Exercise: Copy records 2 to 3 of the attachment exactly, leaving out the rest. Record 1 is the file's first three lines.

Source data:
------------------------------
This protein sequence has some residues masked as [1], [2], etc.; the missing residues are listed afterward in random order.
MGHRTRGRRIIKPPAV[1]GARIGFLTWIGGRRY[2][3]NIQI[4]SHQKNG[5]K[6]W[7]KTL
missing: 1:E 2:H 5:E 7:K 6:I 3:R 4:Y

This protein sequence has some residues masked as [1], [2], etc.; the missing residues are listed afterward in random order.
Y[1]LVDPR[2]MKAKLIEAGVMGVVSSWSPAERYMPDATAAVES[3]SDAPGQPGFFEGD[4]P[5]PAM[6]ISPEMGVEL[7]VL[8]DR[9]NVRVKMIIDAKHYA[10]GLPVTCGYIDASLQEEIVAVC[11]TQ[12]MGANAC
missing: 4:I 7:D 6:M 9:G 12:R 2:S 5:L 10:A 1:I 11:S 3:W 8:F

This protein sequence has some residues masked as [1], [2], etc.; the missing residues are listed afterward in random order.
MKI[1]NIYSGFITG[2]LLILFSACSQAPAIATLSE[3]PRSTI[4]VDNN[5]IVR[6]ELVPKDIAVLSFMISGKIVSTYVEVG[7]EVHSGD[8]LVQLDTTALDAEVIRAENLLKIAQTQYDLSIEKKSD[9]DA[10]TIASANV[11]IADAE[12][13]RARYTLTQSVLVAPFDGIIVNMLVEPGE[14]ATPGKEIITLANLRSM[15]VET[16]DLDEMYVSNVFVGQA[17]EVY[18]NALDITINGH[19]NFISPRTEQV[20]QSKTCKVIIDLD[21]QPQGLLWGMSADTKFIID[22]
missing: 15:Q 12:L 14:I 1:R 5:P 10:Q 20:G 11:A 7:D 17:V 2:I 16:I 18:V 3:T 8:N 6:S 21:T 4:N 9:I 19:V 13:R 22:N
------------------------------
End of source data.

This protein sequence has some residues masked as [1], [2], etc.; the missing residues are listed afterward in random order.
Y[1]LVDPR[2]MKAKLIEAGVMGVVSSWSPAERYMPDATAAVES[3]SDAPGQPGFFEGD[4]P[5]PAM[6]ISPEMGVEL[7]VL[8]DR[9]NVRVKMIIDAKHYA[10]GLPVTCGYIDASLQEEIVAVC[11]TQ[12]MGANAC
missing: 4:I 7:D 6:M 9:G 12:R 2:S 5:L 10:A 1:I 11:S 3:W 8:F

This protein sequence has some residues masked as [1], [2], etc.; the missing residues are listed afterward in random order.
MKI[1]NIYSGFITG[2]LLILFSACSQAPAIATLSE[3]PRSTI[4]VDNN[5]IVR[6]ELVPKDIAVLSFMISGKIVSTYVEVG[7]EVHSGD[8]LVQLDTTALDAEVIRAENLLKIAQTQYDLSIEKKSD[9]DA[10]TIASANV[11]IADAE[12][13]RARYTLTQSVLVAPFDGIIVNMLVEPGE[14]ATPGKEIITLANLRSM[15]VET[16]DLDEMYVSNVFVGQA[17]EVY[18]NALDITINGH[19]NFISPRTEQV[20]QSKTCKVIIDLD[21]QPQGLLWGMSADTKFIID[22]
missing: 15:Q 12:L 14:I 1:R 5:P 10:Q 20:G 11:A 7:D 17:V 2:I 16:I 18:V 3:T 8:N 6:S 21:T 4:N 9:I 19:V 13:R 22:N